Iowa Senators Slam Democrat Efforts to Derail Work on Brazil Ethanol Barriers
Aug 25, 2020
WASHINGTON – Iowa’s two U.S. senators rebuked the partisan efforts of two senior congressional Democrats to upend the Trump administration’s apolitical work to reduce barriers for American ethanol exports to Brazil.
In a letter to U.S. Ambassador to Brazil Todd Chapman, Sens. Chuck Grassley (R-Iowa) and Joni Ernst (R-Iowa) roundly rejected the arguments by Rep. Elliot Engel (D-N.Y.), chairman of the House Committee on Foreign Affairs, and Rep. Albio Sires (D-N.J.), chairman of the Subcommittee on the Western Hemisphere, Civilian Security, and Trade, that trade officials and American diplomats are working to reduce Brazil’s ethanol trade barriers for political gain as opposed to the numerous benefits for the American people, including economic and environmental. The senators affirmed that the Trump Administration is absolutely and objectively correct in pushing for more opportunity for America’s ethanol industry.
“It’s perfectly obvious that the U.S. government should advocate for American ethanol. As then-Senator Obama told our Iowa constituents in 2008, ethanol “helps our national security, because right now we’re sending billions of dollars to some of the most hostile nations on Earth.” That wasn’t partisan because it was right,” the senators wrote.
The senators’ letter was spurred by the claims of Engel and Sires, which they made in their own prior letter to Amb. Chapman.
Grassley and Ernst note that reducing these barriers has been a priority laid out long before this election year by the U.S. Trade Representative’s National Trade Estimates in 2018, 2019 and 2020. They also highlight the bipartisan support for reducing these barriers to ethanol trade with Brazil.
Full text of the Iowans’ letter to Amb. Chapman follows or can be found HERE.
August 24, 2020
VIA ELECTRONIC TRANSMISSION
The Honorable Todd C. Chapman
U.S. Ambassador to Brazil
St. de Embaixadas Sul 801 – Asa Sul
Brasilia – DF, 70297-400, Brazil
Dear Ambassador Chapman:
You recently received a letter from Congressman Elliot Engel, the Chairman of the House Foreign Affairs Committee, and from Congressman Albio Sires, the Chairman of the House Subcommittee on the Western Hemisphere, Civilian Security, and Trade. These Democratic Chairmen claim you are pushing Brazil to remove its barriers to U.S. ethanol for inappropriate and allegedly illegal partisan reasons. Perhaps the letter’s writers see no reason to advocate for U.S. ethanol other than politics. In contrast, we see a lot.
It’s perfectly obvious that the U.S. government should advocate for American ethanol. As then-Senator Obama told our I owa constituents in 2008, ethanol “helps our national security, because right now we’re sending billions of dollars to some of the most hostile nations on Earth.” That wasn’t partisan because it was right. Since 2011, U.S. ethanol has contributed more by volume to our fuel supply than all of the gasoline made from oil imported from OPEC countries. Ethanol is also good for our economy. Despite all the challenges facing the ethanol industry in recent years, ethanol production in 2019 supported 68,600 direct jobs across the country, $43 billion to the gross domestic product, and $23 billion in household income. Importantly, many of the ethanol industry’s benefits flow to rural communities. These are communities that feed our country but don’t receive the appropriate level of attention from the government. Ethanol is also good for the environment. Not only is it renewable, but as a USDA summary of the best science available released last April noted, greenhouse gas emissions from corn-based ethanol are about 39 percent lower than gasoline.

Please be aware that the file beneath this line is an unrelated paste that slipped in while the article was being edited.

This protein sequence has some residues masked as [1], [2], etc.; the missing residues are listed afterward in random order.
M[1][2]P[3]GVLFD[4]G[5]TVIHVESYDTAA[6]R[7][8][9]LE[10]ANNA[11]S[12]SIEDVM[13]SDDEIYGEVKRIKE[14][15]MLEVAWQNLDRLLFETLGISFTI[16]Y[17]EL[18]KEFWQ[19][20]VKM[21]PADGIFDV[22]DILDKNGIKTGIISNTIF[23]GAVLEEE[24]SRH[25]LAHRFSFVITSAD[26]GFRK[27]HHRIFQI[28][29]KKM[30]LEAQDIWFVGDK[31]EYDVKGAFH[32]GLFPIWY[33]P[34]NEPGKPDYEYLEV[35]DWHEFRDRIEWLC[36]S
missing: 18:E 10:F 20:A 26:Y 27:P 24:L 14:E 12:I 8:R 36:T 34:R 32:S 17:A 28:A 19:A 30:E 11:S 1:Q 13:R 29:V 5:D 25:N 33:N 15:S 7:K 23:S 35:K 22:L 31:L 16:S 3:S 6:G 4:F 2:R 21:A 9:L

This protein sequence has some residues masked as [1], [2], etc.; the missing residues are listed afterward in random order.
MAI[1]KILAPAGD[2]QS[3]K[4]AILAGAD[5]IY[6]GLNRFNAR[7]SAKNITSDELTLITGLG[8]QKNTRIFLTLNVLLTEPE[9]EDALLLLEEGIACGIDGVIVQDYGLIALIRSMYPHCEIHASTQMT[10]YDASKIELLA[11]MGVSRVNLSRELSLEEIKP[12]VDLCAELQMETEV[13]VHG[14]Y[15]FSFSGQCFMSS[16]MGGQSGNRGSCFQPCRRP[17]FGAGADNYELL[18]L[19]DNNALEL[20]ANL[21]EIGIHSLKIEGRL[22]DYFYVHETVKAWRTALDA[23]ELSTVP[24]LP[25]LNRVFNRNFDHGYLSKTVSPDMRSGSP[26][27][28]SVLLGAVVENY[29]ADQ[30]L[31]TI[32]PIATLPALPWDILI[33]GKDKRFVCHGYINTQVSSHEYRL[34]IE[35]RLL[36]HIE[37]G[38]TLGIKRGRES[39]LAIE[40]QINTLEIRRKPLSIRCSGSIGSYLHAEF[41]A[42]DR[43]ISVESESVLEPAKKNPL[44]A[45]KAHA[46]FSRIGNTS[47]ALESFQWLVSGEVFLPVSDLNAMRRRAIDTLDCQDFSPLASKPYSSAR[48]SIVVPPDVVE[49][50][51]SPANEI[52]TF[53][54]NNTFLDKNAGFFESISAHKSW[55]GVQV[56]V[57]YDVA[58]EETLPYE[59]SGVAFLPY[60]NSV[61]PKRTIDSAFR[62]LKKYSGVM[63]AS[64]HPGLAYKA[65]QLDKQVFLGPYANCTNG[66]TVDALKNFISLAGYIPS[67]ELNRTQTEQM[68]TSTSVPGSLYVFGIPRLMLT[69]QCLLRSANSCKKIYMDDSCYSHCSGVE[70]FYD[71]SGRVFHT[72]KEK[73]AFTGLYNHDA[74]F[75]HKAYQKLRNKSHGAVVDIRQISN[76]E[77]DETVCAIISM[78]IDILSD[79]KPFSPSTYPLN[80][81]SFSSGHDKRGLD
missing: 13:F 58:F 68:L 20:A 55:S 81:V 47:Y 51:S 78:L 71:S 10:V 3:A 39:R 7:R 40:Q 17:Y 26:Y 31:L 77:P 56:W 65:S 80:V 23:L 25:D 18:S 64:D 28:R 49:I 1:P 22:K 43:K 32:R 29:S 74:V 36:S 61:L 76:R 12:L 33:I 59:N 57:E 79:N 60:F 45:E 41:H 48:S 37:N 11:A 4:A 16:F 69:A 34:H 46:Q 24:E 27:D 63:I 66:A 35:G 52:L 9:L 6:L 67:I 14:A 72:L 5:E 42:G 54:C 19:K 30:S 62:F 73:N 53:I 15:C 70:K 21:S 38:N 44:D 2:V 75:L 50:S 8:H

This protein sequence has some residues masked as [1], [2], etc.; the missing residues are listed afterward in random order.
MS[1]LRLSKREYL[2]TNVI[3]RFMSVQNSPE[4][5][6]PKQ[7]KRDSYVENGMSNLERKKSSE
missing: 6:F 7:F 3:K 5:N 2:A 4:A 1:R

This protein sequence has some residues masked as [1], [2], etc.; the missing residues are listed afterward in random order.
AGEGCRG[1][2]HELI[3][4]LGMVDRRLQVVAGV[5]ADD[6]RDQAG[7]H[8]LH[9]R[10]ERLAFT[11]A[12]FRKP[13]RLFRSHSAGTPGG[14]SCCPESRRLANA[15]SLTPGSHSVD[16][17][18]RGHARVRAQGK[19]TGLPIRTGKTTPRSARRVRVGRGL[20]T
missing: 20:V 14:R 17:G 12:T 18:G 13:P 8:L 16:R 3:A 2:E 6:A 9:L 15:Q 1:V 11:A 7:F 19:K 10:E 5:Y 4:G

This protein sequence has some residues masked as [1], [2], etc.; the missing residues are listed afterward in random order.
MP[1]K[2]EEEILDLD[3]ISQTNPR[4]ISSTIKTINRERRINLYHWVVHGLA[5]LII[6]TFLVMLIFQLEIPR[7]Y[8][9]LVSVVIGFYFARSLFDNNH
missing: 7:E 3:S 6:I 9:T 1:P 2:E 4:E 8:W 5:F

Moreover, it’s not exactly a surprise that American government officials are seeking to remove Brazil’s barriers to ethanol. The Trump administration has consistently stated that it won’t let up on trying to take down these barriers. The U.S. Trade Representative’s 2018, 2019, and 2020 National Trade Estimates clearly stated that the Administration was going to press Brazil on this matter – as it should since there was bipartisan congressional support for doing so. Specifically, in 2017, we and other senators sent a letter to the U.S. Trade Representative, Ambassador Lighthizer, asking him to take on Brazil’s barriers. We have enclosed a copy of that letter, which you may wish to provide in whatever response you decide to offer the misguided House chairmen (Engels and Sires).
To be frank, the only thing partisan about ethanol that we see are the arguments underlying Chairmen Engel and Sires’s letter. Essentially, they are saying President Trump and officials like yourself should not fight for America’s ethanol industry because it’s an election year – and a President who delivers on his promises is bad for them. (As the media recently captured, Chairman Engel may be quite candid that partisan motives govern his actions: “if I didn't have a primary, I wouldn't care.” But that’s his problem.) Good policy that improves American lives doesn’t become inappropriate just because it might make it harder for one party to win elections.
In short, the Trump administration is absolutely right in trying to remove barriers to U.S. ethanol. The fact that President Trump is persistent and aggressive in trying to deliver on his promises to make life better for the American people isn’t playing politics; trying to stop it is. As farmers, workers, and businesses across our country push forward with recovery from the pandemic, we’re glad they have a steadfast partner like this Administration. There’s simply no reason (and no time) not to press for increased opportunities for U.S. ethanol. Keep up the good work!